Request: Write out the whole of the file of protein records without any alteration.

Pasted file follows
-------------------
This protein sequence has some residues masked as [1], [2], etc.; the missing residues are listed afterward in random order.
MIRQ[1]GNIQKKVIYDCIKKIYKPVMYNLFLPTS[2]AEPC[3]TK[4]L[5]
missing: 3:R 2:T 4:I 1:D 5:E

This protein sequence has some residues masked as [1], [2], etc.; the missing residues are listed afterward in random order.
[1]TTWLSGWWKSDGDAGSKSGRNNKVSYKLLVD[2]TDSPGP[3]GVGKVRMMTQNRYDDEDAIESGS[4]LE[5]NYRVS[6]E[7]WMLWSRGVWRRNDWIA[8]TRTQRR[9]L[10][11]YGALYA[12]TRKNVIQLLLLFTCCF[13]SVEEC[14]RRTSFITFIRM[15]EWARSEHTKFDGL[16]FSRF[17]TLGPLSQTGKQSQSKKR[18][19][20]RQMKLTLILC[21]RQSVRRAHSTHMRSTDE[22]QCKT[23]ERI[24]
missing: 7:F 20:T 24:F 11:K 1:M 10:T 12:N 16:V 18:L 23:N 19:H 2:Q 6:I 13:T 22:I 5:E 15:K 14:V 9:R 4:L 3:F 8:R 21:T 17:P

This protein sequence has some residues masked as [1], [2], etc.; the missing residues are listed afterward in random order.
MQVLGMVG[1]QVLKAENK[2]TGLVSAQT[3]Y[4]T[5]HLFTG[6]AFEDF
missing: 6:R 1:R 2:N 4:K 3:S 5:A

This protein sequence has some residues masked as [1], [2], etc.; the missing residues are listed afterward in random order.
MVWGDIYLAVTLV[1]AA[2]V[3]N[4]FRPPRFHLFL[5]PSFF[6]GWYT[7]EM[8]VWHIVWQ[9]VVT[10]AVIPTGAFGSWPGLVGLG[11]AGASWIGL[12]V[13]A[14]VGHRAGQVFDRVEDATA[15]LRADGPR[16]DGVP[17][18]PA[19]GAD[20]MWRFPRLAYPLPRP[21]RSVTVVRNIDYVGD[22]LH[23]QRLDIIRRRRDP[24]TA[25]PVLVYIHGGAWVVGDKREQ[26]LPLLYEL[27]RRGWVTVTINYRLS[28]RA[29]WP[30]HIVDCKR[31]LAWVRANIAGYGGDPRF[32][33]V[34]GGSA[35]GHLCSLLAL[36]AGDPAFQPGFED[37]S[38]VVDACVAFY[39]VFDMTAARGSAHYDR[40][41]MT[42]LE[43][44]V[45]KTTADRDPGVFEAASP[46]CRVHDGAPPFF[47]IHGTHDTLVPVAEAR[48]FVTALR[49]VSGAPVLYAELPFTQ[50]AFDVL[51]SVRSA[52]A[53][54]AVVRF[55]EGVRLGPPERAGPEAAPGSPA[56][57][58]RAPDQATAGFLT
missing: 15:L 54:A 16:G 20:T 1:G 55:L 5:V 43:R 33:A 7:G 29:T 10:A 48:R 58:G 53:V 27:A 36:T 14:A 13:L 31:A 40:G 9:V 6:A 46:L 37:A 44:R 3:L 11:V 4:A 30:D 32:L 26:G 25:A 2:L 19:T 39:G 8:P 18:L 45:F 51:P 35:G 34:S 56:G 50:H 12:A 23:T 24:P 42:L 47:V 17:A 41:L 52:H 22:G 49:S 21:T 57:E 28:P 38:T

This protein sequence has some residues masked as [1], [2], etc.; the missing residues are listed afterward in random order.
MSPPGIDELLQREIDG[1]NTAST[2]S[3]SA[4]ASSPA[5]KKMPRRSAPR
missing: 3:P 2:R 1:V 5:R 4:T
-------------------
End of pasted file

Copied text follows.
This protein sequence has some residues masked as [1], [2], etc.; the missing residues are listed afterward in random order.
MIRQ[1]GNIQKKVIYDCIKKIYKPVMYNLFLPTS[2]AEPC[3]TK[4]L[5]
missing: 3:R 2:T 4:I 1:D 5:E

This protein sequence has some residues masked as [1], [2], etc.; the missing residues are listed afterward in random order.
[1]TTWLSGWWKSDGDAGSKSGRNNKVSYKLLVD[2]TDSPGP[3]GVGKVRMMTQNRYDDEDAIESGS[4]LE[5]NYRVS[6]E[7]WMLWSRGVWRRNDWIA[8]TRTQRR[9]L[10][11]YGALYA[12]TRKNVIQLLLLFTCCF[13]SVEEC[14]RRTSFITFIRM[15]EWARSEHTKFDGL[16]FSRF[17]TLGPLSQTGKQSQSKKR[18][19][20]RQMKLTLILC[21]RQSVRRAHSTHMRSTDE[22]QCKT[23]ERI[24]
missing: 7:F 20:T 24:F 11:K 1:M 10:T 12:N 16:V 18:L 23:N 19:H 2:Q 6:I 13:T 22:I 5:E 15:K 14:V 9:R 4:L 3:F 8:R 21:T 17:P

This protein sequence has some residues masked as [1], [2], etc.; the missing residues are listed afterward in random order.
MQVLGMVG[1]QVLKAENK[2]TGLVSAQT[3]Y[4]T[5]HLFTG[6]AFEDF
missing: 6:R 1:R 2:N 4:K 3:S 5:A

This protein sequence has some residues masked as [1], [2], etc.; the missing residues are listed afterward in random order.
MVWGDIYLAVTLV[1]AA[2]V[3]N[4]FRPPRFHLFL[5]PSFF[6]GWYT[7]EM[8]VWHIVWQ[9]VVT[10]AVIPTGAFGSWPGLVGLG[11]AGASWIGL[12]V[13]A[14]VGHRAGQVFDRVEDATA[15]LRADGPR[16]DGVP[17][18]PA[19]GAD[20]MWRFPRLAYPLPRP[21]RSVTVVRNIDYVGD[22]LH[23]QRLDIIRRRRDP[24]TA[25]PVLVYIHGGAWVVGDKREQ[26]LPLLYEL[27]RRGWVTVTINYRLS[28]RA[29]WP[30]HIVDCKR[31]LAWVRANIAGYGGDPRF[32][33]V[34]GGSA[35]GHLCSLLAL[36]AGDPAFQPGFED[37]S[38]VVDACVAFY[39]VFDMTAARGSAHYDR[40][41]MT[42]LE[43][44]V[45]KTTADRDPGVFEAASP[46]CRVHDGAPPFF[47]IHGTHDTLVPVAEAR[48]FVTALR[49]VSGAPVLYAELPFTQ[50]AFDVL[51]SVRSA[52]A[53][54]AVVRF[55]EGVRLGPPERAGPEAAPGSPA[56][57][58]RAPDQATAGFLT
missing: 15:L 54:A 16:G 20:T 1:G 55:L 5:V 43:R 33:A 7:G 29:T 10:A 48:R 58:G 53:V 27:A 36:T 14:A 13:L 31:A 40:G 9:V 6:A 46:L 37:A 44:R 3:L 11:V 4:A 30:D 32:L 26:G 25:A 2:L 19:T 39:G 8:P 18:L 45:F 51:P 35:G 34:S 56:G 50:H 12:A 23:T 24:P 42:L 47:V 17:A 41:L 52:H 22:G 49:S 21:T 57:E 28:P 38:T

This protein sequence has some residues masked as [1], [2], etc.; the missing residues are listed afterward in random order.
MSPPGIDELLQREIDG[1]NTAST[2]S[3]SA[4]ASSPA[5]KKMPRRSAPR
missing: 3:P 2:R 1:V 5:R 4:T